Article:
Each week, Inc. staff writer Nadine Heintz will help you tackle office etiquette problems both big and small.

Dear Nadine,

I used to work for a manager as an architect in a design firm. When the manager perceived that I (or any other female in the office) had done something he viewed was wrong, he would immediately turn red-faced and start screaming. He also called female employees into a conference to discuss our work and usually berated us for our incompetence. Despite our complaints to the owner, nothing was done to stop the manager's abuse. I was too insecure to threaten a law suit. What do you think I should have done to get the manager to stop abusing the women, besides quit? (Eventually most of the women did quit.)

Angry Architect

Dear AA,

Unfortunately, being a jerk isn't against the law. (If it was, half the country would be in jail.) Yelling only becomes illegal when it involves slurs against gender, race, relgion, and the like. In other words, you may not have had grounds for a lawsuit even if you had worked up the gumption to threaten one. That said, abusive managers spell trouble for business: yelling often leads to increased turnover and a higher incidence of stress-related illnesses among employees.

Luckily, there are a few things beaten-down staffers can do. The first step would be to confront the boss directly. Don't stoop to his level and get overly emotional. When he yells at you, calmly ask him to stop and speak to you in a more respectable tone. In your case, you were probably too intimidated to approach the bully. I don't blame you, given his short fuse. Going over his head to the company owner was the next logical step. It's a pity he didn't take your complaints to heart. (My guess is that bully boss is a real workhorse, so the owner's willing to overlook his tyrannical management style as long as sales are solid.) Next time, try submitting written complaints to human resources, and encourage other berated co-workers to do the same. After all, a mounting pile of angry letters is harder to ignore than verbal complaints. The higher-ups might eventually get the hint and fire the jerk, or, at least, give him a good talking to.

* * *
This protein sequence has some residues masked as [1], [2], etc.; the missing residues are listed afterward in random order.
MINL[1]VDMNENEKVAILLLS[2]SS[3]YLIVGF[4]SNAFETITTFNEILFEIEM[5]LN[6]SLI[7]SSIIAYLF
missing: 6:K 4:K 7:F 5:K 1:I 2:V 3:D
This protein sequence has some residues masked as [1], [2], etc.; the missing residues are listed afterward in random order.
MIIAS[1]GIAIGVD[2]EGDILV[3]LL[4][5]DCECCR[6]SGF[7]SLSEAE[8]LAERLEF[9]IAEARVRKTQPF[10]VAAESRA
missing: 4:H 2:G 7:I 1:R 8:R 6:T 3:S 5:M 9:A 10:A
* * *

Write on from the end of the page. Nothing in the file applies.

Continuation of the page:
In the end, you made a good choice. Sometimes quitting is the only way to free yourself from a bad relationship with your boss. Look at it as a learning experience, and take some prophylactic measures to make sure you don't get involved in another abusive situation. The next time you're job hunting, request to have an interview with the manager who you'll be reporting to. That's the upside to having survived one bully boss: now you know to look for.


Have a dilemma for Nadine? Send her an e-mail and check back here Tuesdays for the answer.